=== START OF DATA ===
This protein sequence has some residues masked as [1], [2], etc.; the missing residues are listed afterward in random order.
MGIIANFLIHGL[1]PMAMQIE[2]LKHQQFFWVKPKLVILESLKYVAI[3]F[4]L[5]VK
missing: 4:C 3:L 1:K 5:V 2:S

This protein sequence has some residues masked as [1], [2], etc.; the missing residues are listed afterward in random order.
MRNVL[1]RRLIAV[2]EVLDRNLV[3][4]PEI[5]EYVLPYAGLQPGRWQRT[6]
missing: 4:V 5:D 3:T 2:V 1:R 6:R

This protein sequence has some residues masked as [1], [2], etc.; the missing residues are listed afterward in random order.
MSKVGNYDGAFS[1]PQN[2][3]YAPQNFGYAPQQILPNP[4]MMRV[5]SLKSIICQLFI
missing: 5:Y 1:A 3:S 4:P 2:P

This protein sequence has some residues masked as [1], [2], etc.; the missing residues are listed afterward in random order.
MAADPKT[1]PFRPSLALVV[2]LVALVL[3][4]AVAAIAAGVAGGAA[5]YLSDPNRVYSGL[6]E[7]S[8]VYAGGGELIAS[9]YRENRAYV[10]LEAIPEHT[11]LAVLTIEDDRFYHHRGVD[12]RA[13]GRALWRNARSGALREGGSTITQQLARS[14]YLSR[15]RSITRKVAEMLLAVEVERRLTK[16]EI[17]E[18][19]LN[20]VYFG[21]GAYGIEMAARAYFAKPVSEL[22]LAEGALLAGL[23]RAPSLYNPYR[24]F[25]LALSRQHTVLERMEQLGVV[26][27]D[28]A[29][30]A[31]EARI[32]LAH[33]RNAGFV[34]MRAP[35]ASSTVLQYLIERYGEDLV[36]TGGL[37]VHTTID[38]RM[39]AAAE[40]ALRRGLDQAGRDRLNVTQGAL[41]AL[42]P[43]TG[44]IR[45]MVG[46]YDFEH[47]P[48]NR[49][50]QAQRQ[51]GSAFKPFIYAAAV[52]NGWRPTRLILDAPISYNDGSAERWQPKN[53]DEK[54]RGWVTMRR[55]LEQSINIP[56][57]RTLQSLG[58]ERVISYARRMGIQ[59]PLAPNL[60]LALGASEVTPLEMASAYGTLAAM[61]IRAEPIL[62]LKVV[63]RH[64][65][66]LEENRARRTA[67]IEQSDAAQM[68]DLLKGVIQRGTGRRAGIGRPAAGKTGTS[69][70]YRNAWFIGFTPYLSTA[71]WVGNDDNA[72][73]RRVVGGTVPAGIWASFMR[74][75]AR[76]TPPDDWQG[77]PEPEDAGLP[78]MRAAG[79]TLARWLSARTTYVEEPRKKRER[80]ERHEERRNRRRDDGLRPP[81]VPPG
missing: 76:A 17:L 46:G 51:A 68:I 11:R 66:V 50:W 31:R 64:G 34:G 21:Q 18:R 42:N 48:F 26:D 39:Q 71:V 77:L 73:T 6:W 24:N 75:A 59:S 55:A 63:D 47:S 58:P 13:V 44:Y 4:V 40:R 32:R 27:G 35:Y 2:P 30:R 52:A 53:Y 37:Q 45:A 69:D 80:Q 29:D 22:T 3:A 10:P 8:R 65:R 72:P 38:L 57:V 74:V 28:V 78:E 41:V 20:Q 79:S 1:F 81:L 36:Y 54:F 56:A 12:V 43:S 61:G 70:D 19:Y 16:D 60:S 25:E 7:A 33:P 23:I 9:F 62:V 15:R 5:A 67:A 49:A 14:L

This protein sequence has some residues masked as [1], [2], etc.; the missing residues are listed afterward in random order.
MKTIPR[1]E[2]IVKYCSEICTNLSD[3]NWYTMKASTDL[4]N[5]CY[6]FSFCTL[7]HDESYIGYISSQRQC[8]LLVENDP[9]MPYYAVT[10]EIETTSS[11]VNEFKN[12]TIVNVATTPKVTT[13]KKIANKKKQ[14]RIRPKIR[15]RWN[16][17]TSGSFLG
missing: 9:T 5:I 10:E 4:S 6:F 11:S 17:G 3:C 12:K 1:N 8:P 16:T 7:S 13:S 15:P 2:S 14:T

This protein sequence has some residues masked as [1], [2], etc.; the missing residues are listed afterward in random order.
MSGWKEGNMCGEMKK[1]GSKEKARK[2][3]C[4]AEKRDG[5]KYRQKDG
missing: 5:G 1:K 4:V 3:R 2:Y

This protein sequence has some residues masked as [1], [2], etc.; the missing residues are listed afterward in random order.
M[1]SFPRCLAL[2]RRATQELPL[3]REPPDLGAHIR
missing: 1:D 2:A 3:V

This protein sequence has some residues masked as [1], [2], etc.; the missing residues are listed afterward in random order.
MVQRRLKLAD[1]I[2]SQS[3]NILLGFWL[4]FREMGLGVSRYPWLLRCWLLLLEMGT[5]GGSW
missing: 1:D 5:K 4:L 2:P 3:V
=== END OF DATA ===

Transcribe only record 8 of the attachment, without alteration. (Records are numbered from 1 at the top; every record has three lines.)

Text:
This protein sequence has some residues masked as [1], [2], etc.; the missing residues are listed afterward in random order.
MVQRRLKLAD[1]I[2]SQS[3]NILLGFWL[4]FREMGLGVSRYPWLLRCWLLLLEMGT[5]GGSW
missing: 1:D 5:K 4:L 2:P 3:V